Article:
In my new release, HEART OF HONOR, my heroine, Abigail Locke, has four treasures—a cameo brooch, an ivory-handled hairbrush, a daintily-embroidered handkerchief, and a lace collar. It’s all she has to remind her of her mother whose face Abigail cannot remember.
Abby’s father, an Army colonel, insists she leave the army post and travel to Charlotte, North Carolina due to the tenuous conditions surrounding the relocation of the Cherokee nation just prior to the forced march to Indian Territory in Oklahoma. She digs her heels in and doesn’t want to go, but she has no choice in the matter. Her traveling companion is a widow lady from the fort, and their guide is Nathaniel Danfield, a dishonorably-discharged army lieutenant.
Abby tucks her mother’s keepsakes into the bottom of one of her trunks. While traveling through the mountains of north Georgia, an accident causes the wagon to plummet down a mountainside, taking Abby’s trunk and her cherished treasures with it. Her heart is grieved at the loss. For Abby, it’s almost like losing her mother all over again.
Nathaniel doesn’t know about Abby’s treasures, and thinks she’s being ridiculously petty, pouting about the loss of her trunk when she should be grateful they all survived. When he learns about those precious items contained in the trunk, to what lengths will he go to recover them for her?
When I look at the family heirlooms my mother gave to me and my sisters, an affinity forms in my heart for this character. Abigail lost her mother at such a young age, she has no memory of kisses or caresses, stories or lullabies. All she had was four keepsakes--tangible vestiges of a connection with the mother she can’t remember.
The antique Bible I cherish is tangible proof of my family’s heritage. I may not have ever met the people whose names are inscribed on those pages, and I may not be able to picture their face, but they are part of me. Like my mother before me, I want to pass this Bible on to the next generation. In this case, since my son has preceded me to heaven, the Bible will go my mother’s oldest grandchild—my niece. But I’ll make certain all of the nieces and nephews have photographs of the Bible and its pages.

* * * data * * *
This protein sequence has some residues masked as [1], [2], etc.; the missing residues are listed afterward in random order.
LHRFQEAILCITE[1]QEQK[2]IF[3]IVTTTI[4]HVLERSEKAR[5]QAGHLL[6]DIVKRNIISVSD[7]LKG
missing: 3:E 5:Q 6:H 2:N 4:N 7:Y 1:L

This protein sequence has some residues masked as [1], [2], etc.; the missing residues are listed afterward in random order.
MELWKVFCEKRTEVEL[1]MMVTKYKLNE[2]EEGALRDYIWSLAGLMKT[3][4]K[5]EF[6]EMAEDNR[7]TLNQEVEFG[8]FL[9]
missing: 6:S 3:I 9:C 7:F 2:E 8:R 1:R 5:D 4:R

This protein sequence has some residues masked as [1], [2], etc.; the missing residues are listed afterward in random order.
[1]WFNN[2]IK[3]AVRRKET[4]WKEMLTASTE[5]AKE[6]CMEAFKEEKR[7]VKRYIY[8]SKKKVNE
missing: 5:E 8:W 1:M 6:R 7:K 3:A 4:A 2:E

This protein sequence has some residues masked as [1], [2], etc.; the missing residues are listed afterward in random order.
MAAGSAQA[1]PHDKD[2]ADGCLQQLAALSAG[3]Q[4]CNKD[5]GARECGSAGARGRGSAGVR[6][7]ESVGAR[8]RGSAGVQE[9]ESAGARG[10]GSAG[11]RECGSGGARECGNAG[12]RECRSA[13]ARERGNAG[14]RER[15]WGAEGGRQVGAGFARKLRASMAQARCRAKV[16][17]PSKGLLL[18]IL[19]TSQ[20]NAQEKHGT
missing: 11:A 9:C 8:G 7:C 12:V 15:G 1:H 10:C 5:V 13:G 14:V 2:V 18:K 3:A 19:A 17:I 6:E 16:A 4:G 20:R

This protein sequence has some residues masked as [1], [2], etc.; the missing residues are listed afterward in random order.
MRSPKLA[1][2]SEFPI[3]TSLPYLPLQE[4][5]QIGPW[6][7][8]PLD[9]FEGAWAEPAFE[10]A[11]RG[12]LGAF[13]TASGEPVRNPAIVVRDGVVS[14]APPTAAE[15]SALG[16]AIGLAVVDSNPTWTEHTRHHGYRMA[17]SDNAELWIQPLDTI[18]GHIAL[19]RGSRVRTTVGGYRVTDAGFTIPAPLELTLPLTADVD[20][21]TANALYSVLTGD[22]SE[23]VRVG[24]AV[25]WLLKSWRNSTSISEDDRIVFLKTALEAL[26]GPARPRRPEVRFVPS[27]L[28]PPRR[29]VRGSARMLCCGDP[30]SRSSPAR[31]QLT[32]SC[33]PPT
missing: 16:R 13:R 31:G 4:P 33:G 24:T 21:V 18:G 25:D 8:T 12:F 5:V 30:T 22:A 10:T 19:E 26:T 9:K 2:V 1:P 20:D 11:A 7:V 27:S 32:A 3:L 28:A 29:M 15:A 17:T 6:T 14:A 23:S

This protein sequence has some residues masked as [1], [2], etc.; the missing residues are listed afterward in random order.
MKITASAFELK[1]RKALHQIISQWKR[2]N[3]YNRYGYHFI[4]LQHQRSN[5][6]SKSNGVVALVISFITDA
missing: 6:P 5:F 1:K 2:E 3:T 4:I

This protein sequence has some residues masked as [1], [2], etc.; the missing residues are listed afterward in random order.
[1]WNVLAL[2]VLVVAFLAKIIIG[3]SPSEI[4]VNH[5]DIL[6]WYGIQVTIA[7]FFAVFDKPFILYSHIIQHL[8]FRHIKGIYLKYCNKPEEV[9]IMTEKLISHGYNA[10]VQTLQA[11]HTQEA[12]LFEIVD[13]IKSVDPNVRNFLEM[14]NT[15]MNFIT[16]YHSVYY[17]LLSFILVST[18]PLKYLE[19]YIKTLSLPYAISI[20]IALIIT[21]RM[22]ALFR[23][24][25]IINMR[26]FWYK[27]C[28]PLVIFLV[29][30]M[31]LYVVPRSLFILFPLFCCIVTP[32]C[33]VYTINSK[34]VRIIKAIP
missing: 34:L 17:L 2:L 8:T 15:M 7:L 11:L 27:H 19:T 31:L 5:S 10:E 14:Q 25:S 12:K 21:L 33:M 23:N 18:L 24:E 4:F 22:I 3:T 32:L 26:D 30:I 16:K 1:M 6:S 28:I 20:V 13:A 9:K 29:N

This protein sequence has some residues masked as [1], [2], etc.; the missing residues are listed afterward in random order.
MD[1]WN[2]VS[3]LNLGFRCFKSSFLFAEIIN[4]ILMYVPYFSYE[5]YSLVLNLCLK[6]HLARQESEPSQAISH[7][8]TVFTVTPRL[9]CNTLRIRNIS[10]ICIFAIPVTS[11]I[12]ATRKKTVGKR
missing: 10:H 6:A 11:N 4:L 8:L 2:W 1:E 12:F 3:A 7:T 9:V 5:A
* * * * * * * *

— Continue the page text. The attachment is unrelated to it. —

I’ve been blessed with a love of history, but holding my own history in my hands was a gift that can only come from the generations before us.
About Connie: Connie Stevens lives within shouting distance of the north Georgia mountains. She and her husband have been married for 38 years, and share their house with one cantankerous kitty named Sweet Pea. Connie’s first novel came out in January 2011 and she has published and/or contracted six more books since then. When she isn’t writing, Connie loves browsing antique shops where she gets plenty of ideas for stories and characters. She loves reading and gardening, and when she has time, she enjoys making quilts for the Cancer Treatment Centers of America. Connie has been a member of ACFW since 2001. Visit Connie’s website at http://www.conniestevenswrites.com and look for her (and Sweet Pea!) on Facebook.
What a pleasure it is to have Connie as a guest this week! Thank you so much for sharing your family treasures with us, Connie. I can't imagine how your heart jumped for joy when you discovered how old that famaily Bible is!
I'd love to hear from more readers about the hand-me-downs and family heirlooms that you wouldn't part with for anything. And if you'd like to share your story and pictures on Calico Trails, visit my website at www.pamhillman.com and drop me an email. You don't have to be an author to be a guest. I'd love to hear your story and see your pictures!